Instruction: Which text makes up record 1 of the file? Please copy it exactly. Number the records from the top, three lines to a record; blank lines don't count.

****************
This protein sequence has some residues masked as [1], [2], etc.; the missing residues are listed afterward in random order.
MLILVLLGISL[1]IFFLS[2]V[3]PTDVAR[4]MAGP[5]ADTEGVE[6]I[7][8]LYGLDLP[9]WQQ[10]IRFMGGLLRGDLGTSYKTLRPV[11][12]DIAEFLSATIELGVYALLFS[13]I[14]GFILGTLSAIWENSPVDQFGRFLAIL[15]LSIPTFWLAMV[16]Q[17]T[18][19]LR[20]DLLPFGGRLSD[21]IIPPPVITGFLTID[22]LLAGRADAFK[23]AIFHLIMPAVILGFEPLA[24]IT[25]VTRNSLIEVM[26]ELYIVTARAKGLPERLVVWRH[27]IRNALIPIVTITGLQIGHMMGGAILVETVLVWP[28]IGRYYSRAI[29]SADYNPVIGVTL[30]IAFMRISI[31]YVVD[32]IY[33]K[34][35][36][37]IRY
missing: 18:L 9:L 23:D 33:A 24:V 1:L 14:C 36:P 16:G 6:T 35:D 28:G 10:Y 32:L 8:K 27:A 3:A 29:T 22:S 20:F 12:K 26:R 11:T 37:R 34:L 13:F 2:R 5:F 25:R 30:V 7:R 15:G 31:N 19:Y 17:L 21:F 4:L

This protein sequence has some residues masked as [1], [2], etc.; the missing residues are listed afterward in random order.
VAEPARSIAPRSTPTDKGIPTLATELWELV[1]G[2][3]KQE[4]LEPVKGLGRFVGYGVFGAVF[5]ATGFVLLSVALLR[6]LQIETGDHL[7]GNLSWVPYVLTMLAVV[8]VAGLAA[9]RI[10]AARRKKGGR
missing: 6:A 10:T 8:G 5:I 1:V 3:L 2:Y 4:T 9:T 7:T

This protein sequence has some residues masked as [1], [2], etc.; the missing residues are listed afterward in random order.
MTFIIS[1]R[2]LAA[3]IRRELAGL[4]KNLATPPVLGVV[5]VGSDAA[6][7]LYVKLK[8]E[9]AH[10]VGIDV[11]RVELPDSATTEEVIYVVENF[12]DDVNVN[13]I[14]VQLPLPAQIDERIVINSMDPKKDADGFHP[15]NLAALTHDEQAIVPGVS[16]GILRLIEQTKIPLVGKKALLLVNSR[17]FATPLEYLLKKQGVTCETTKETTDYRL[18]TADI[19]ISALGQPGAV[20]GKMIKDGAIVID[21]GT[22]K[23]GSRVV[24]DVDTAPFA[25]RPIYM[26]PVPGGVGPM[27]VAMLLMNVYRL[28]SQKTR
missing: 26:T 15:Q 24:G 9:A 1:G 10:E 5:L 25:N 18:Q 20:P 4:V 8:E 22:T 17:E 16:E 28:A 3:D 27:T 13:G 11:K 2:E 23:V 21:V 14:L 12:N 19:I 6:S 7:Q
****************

This protein sequence has some residues masked as [1], [2], etc.; the missing residues are listed afterward in random order.
MLILVLLGISL[1]IFFLS[2]V[3]PTDVAR[4]MAGP[5]ADTEGVE[6]I[7][8]LYGLDLP[9]WQQ[10]IRFMGGLLRGDLGTSYKTLRPV[11][12]DIAEFLSATIELGVYALLFS[13]I[14]GFILGTLSAIWENSPVDQFGRFLAIL[15]LSIPTFWLAMV[16]Q[17]T[18][19]LR[20]DLLPFGGRLSD[21]IIPPPVITGFLTID[22]LLAGRADAFK[23]AIFHLIMPAVILGFEPLA[24]IT[25]VTRNSLIEVM[26]ELYIVTARAKGLPERLVVWRH[27]IRNALIPIVTITGLQIGHMMGGAILVETVLVWP[28]IGRYYSRAI[29]SADYNPVIGVTL[30]IAFMRISI[31]YVVD[32]IY[33]K[34][35][36][37]IRY
missing: 18:L 9:L 23:D 33:A 24:V 1:L 14:C 36:P 16:G 6:T 35:D 28:G 10:Y 32:L 8:K 27:A 3:A 29:T 22:S 20:F 12:K 26:R 11:T 37:R 34:L 13:F 2:R 5:F 25:R 30:V 7:R 15:G 31:N 19:Y 17:L 21:F 4:L